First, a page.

SOURCE: RAUNAK KUNDE / NEWS BEAT / IDRW.ORG
The Gas Turbine Research Establishment (GTRE) is gearing up for a crucial phase in the development of the Dry Kaveri engine, a milestone that could pave the way for an advanced version – the Kaveri 2.0. Over the next couple of months, GTRE is set to receive the newly built Dry Kaveri engine, which will undergo ground trials in India before moving on to the final validation stage at Russia’s Gromov Flight Research Institute (GFRI).
The Dry Kaveri engine has undergone rigorous testing, including combustion stability trials in India and high-altitude tests at Russia’s Baranov Central Institute of Aviation Motor Development in February 2023. With these essential validations completed, GTRE is now poised to take the next steps in advancing the engine’s capabilities.
In a strategic move, the Defense Research and Development Organization (DRDO) inked a deal with Godrej Aerospace in September 2022 to manufacture eight Kaveri engines. This move is aimed at conducting additional trials, aiming for the completion of all tests by 2025. The goal is to demonstrate the Dry Kaveri’s potential on an LCA-Tejas platform, paving the way for the development of new Wet Components, also known as the Afterburner module.
GTRE’s plan involves limited technology demonstration on the LCA-Tejas platform to secure additional funds from the Ministry of Defence (MoD) for the development of an enhanced Afterburner module. The current Dry Kaveri can generate a 48 kN dry engine thrust, but with an established afterburner, it is expected to reach 73-75 kN – not sufficient for powering the LCA-Tejas Mk1A fleet.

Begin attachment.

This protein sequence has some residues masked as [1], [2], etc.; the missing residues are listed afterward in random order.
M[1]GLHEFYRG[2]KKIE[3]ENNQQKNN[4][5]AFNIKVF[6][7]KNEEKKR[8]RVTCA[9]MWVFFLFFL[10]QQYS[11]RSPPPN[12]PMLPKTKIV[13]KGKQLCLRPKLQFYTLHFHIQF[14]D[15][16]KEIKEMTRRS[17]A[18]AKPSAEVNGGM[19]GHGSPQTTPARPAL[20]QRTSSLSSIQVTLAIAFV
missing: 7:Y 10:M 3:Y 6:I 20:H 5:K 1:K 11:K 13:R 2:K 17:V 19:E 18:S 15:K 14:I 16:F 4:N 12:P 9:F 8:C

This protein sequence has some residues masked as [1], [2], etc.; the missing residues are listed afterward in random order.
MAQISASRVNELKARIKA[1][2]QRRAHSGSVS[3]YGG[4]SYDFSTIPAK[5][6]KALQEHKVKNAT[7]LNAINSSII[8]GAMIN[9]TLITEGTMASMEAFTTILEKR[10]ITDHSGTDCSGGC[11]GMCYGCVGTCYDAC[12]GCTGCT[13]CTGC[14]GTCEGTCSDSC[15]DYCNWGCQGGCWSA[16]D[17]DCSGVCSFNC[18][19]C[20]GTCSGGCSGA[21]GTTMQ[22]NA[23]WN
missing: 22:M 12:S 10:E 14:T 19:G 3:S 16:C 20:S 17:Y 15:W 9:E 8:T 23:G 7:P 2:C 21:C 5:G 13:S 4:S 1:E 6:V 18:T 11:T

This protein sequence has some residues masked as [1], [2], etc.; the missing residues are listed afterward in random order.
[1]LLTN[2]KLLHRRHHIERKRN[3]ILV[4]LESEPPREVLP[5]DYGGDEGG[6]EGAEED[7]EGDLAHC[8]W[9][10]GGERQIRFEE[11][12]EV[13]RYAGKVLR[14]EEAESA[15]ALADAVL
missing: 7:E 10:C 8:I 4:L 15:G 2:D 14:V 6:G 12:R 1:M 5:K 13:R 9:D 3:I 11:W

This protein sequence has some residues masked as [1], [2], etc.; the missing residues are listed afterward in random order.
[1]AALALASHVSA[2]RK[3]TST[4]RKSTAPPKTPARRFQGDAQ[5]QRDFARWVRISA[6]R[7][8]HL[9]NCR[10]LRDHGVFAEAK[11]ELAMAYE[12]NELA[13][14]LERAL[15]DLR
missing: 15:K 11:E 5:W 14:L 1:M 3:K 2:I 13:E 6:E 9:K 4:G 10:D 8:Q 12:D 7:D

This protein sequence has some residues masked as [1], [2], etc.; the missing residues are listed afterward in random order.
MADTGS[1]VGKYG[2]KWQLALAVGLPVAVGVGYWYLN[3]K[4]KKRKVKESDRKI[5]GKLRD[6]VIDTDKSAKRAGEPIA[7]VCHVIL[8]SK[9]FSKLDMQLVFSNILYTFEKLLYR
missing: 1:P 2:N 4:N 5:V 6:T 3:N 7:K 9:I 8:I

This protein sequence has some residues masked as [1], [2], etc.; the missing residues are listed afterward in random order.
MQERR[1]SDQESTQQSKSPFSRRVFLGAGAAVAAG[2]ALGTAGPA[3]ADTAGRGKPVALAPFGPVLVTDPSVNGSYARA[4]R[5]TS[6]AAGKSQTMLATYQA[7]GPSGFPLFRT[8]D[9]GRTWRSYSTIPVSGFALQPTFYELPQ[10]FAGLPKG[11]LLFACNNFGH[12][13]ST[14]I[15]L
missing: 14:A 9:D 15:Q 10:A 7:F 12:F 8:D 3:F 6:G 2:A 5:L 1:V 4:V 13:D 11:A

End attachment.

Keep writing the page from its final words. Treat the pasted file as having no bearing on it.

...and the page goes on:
To bridge this gap, GTRE is diligently working on a new Afterburner with improved metallurgy. Sources familiar with the program suggested to idrw.org that this redesigned module will generate around 83-85kN thrust, placing it in the league of the American F-404 IN-20 engines currently powering the LCA-Tejas Mk1A fleet.
If GTRE successfully develops the Kaveri 2.0 with 83-85kN thrust or higher, it could potentially replace the current F-404 IN-20 engines on the LCA-Tejas Mk1A fleet. Each unit of the LCA-Tejas Mk1A aircraft has a lifespan of nearly 40 years, requiring a new engine around a decade after induction into the Air Force.
The current Dry Kaveri is also anticipated to power India’s first stealth Unmanned Combat Aerial Vehicle (UCAV) known as Ghatak. As the certification of the Dry Kaveri is projected to be completed by 2025-26, the limited demonstrations onboard older LCA-Tejas prototypes will likely instill confidence in the grant of additional funds, ensuring the continued progress of this ambitious program. The potential success of the Kaveri 2.0 could mark a significant stride in India’s indigenous aerospace capabilities.
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